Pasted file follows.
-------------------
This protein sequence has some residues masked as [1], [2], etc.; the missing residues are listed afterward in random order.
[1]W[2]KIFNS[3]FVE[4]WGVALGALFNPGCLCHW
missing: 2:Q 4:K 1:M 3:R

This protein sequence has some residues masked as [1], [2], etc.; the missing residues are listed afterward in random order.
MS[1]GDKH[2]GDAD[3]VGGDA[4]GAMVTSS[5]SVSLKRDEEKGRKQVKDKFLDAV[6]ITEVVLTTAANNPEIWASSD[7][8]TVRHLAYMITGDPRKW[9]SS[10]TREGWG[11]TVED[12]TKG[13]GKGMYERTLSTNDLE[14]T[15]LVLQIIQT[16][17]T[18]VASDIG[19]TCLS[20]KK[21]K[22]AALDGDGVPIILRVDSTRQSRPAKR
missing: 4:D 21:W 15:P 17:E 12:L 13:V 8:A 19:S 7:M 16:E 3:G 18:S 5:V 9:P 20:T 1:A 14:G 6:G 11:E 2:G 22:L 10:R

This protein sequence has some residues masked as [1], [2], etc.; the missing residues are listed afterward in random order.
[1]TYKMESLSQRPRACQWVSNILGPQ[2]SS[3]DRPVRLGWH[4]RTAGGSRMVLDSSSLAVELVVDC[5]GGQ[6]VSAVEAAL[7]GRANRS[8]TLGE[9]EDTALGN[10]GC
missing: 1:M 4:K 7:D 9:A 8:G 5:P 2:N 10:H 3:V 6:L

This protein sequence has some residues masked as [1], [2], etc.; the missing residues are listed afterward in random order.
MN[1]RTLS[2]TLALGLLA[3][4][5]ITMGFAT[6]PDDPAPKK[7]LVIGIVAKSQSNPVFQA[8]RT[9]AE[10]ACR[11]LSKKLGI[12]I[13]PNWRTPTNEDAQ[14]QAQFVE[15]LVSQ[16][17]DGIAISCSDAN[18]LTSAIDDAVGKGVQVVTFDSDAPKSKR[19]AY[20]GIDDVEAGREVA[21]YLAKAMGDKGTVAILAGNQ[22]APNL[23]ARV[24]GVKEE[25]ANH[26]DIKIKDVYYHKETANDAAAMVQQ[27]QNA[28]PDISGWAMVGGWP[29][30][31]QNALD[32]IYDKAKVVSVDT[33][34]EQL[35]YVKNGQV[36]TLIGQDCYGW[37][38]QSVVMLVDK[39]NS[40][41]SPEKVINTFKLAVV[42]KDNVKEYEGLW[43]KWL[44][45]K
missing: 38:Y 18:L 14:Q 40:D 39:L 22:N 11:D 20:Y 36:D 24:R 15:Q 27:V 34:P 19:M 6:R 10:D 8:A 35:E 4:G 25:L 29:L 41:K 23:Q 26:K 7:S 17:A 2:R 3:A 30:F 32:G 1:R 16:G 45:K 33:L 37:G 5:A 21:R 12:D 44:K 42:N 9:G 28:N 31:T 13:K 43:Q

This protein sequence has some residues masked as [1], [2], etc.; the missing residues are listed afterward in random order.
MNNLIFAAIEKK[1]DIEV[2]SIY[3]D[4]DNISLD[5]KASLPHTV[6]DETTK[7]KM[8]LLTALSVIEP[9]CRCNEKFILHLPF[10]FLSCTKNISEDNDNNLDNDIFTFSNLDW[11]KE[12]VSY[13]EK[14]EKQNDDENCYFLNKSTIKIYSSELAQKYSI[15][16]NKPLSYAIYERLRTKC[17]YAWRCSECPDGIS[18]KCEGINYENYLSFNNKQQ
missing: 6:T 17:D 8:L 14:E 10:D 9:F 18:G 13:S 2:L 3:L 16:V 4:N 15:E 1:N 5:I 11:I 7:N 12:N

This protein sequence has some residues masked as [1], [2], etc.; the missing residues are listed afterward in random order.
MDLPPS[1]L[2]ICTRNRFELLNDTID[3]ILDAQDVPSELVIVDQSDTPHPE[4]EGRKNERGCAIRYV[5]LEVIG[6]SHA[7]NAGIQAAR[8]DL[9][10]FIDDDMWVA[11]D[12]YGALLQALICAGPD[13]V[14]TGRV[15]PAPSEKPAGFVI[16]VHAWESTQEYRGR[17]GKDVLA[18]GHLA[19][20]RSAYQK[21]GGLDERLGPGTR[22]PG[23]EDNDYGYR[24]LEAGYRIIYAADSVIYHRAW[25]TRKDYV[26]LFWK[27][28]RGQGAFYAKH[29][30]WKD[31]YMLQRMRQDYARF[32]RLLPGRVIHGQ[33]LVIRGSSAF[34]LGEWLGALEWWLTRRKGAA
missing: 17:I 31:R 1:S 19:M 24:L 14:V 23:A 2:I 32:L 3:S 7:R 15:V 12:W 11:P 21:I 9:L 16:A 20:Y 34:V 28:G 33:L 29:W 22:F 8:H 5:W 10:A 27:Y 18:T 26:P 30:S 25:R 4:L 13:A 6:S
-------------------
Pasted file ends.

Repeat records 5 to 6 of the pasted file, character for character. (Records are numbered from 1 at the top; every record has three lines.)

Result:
This protein sequence has some residues masked as [1], [2], etc.; the missing residues are listed afterward in random order.
MNNLIFAAIEKK[1]DIEV[2]SIY[3]D[4]DNISLD[5]KASLPHTV[6]DETTK[7]KM[8]LLTALSVIEP[9]CRCNEKFILHLPF[10]FLSCTKNISEDNDNNLDNDIFTFSNLDW[11]KE[12]VSY[13]EK[14]EKQNDDENCYFLNKSTIKIYSSELAQKYSI[15][16]NKPLSYAIYERLRTKC[17]YAWRCSECPDGIS[18]KCEGINYENYLSFNNKQQ
missing: 6:T 17:D 8:L 14:E 10:D 9:F 18:G 13:S 2:L 3:L 16:V 4:N 15:E 1:N 5:I 11:I 7:N 12:N

This protein sequence has some residues masked as [1], [2], etc.; the missing residues are listed afterward in random order.
MDLPPS[1]L[2]ICTRNRFELLNDTID[3]ILDAQDVPSELVIVDQSDTPHPE[4]EGRKNERGCAIRYV[5]LEVIG[6]SHA[7]NAGIQAAR[8]DL[9][10]FIDDDMWVA[11]D[12]YGALLQALICAGPD[13]V[14]TGRV[15]PAPSEKPAGFVI[16]VHAWESTQEYRGR[17]GKDVLA[18]GHLA[19][20]RSAYQK[21]GGLDERLGPGTR[22]PG[23]EDNDYGYR[24]LEAGYRIIYAADSVIYHRAW[25]TRKDYV[26]LFWK[27][28]RGQGAFYAKH[29][30]WKD[31]YMLQRMRQDYARF[32]RLLPGRVIHGQ[33]LVIRGSSAF[34]LGEWLGALEWWLTRRKGAA
missing: 17:I 31:R 1:S 19:M 24:L 14:V 23:A 2:I 32:L 3:S 7:R 15:V 12:W 11:P 21:I 9:L 16:A 20:Y 34:V 28:G 33:L 29:W 22:F 8:H 5:W 10:A 27:Y 18:T 26:P 30:S 25:R 4:L 13:A 6:S